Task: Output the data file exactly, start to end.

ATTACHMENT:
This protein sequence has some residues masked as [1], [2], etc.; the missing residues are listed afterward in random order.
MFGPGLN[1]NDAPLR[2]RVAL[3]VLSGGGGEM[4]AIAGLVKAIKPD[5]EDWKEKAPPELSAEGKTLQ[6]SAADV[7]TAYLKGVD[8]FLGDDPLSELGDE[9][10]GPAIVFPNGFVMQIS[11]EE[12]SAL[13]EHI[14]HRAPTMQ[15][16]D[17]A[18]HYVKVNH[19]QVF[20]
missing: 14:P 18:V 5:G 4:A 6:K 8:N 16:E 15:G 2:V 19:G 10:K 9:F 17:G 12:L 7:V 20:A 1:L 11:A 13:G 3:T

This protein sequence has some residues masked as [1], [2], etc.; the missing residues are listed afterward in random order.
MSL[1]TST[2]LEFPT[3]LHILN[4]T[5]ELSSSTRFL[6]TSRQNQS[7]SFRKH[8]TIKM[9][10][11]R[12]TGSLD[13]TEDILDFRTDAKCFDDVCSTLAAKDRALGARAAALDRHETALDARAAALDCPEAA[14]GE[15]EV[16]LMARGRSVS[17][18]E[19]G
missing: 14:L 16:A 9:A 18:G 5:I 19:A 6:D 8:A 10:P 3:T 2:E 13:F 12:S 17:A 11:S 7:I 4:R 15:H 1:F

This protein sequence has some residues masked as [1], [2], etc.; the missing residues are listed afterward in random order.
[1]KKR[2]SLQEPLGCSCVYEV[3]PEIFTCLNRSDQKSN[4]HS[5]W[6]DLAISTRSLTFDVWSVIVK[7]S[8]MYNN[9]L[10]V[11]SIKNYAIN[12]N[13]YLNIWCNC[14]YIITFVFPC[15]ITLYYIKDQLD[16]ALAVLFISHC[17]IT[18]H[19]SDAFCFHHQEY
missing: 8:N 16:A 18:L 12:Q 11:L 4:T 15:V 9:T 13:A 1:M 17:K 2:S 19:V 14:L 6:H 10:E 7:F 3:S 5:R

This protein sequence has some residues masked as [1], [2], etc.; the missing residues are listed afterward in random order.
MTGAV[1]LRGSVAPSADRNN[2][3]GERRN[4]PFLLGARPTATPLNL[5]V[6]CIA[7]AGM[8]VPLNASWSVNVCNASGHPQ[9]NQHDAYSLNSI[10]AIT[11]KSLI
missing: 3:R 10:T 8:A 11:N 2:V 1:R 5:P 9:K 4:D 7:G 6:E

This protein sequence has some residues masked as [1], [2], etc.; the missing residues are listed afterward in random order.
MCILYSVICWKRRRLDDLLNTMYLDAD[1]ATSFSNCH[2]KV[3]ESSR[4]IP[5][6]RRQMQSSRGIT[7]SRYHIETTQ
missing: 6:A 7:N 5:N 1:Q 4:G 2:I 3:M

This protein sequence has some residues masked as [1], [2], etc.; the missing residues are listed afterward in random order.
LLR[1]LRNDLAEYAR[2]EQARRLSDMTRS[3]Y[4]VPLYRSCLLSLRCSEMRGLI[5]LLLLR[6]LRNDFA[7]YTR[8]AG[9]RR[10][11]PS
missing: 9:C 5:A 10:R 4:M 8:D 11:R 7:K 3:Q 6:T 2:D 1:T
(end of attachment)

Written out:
This protein sequence has some residues masked as [1], [2], etc.; the missing residues are listed afterward in random order.
MFGPGLN[1]NDAPLR[2]RVAL[3]VLSGGGGEM[4]AIAGLVKAIKPD[5]EDWKEKAPPELSAEGKTLQ[6]SAADV[7]TAYLKGVD[8]FLGDDPLSELGDE[9][10]GPAIVFPNGFVMQIS[11]EE[12]SAL[13]EHI[14]HRAPTMQ[15][16]D[17]A[18]HYVKVNH[19]QVF[20]
missing: 14:P 18:V 5:G 4:A 6:K 8:N 16:E 15:G 2:V 19:G 10:K 9:F 17:G 12:L 7:V 20:A 1:L 11:A 13:G 3:T

This protein sequence has some residues masked as [1], [2], etc.; the missing residues are listed afterward in random order.
MSL[1]TST[2]LEFPT[3]LHILN[4]T[5]ELSSSTRFL[6]TSRQNQS[7]SFRKH[8]TIKM[9][10][11]R[12]TGSLD[13]TEDILDFRTDAKCFDDVCSTLAAKDRALGARAAALDRHETALDARAAALDCPEAA[14]GE[15]EV[16]LMARGRSVS[17][18]E[19]G
missing: 14:L 16:A 9:A 18:G 5:I 19:A 6:D 8:A 10:P 3:T 2:E 13:F 12:S 17:A 11:S 7:I 4:R 15:H 1:F

This protein sequence has some residues masked as [1], [2], etc.; the missing residues are listed afterward in random order.
[1]KKR[2]SLQEPLGCSCVYEV[3]PEIFTCLNRSDQKSN[4]HS[5]W[6]DLAISTRSLTFDVWSVIVK[7]S[8]MYNN[9]L[10]V[11]SIKNYAIN[12]N[13]YLNIWCNC[14]YIITFVFPC[15]ITLYYIKDQLD[16]ALAVLFISHC[17]IT[18]H[19]SDAFCFHHQEY
missing: 8:N 16:A 18:L 12:Q 11:L 4:T 15:V 9:T 13:A 1:M 17:K 2:S 19:V 14:L 6:H 10:E 7:F 3:S 5:R

This protein sequence has some residues masked as [1], [2], etc.; the missing residues are listed afterward in random order.
MTGAV[1]LRGSVAPSADRNN[2][3]GERRN[4]PFLLGARPTATPLNL[5]V[6]CIA[7]AGM[8]VPLNASWSVNVCNASGHPQ[9]NQHDAYSLNSI[10]AIT[11]KSLI
missing: 3:R 10:T 8:A 11:N 2:V 1:R 5:P 9:K 4:D 7:G 6:E

This protein sequence has some residues masked as [1], [2], etc.; the missing residues are listed afterward in random order.
MCILYSVICWKRRRLDDLLNTMYLDAD[1]ATSFSNCH[2]KV[3]ESSR[4]IP[5][6]RRQMQSSRGIT[7]SRYHIETTQ
missing: 6:A 7:N 5:N 1:Q 4:G 2:I 3:M

This protein sequence has some residues masked as [1], [2], etc.; the missing residues are listed afterward in random order.
LLR[1]LRNDLAEYAR[2]EQARRLSDMTRS[3]Y[4]VPLYRSCLLSLRCSEMRGLI[5]LLLLR[6]LRNDFA[7]YTR[8]AG[9]RR[10][11]PS
missing: 9:C 5:A 10:R 4:M 8:D 11:R 7:K 3:Q 6:T 2:D 1:T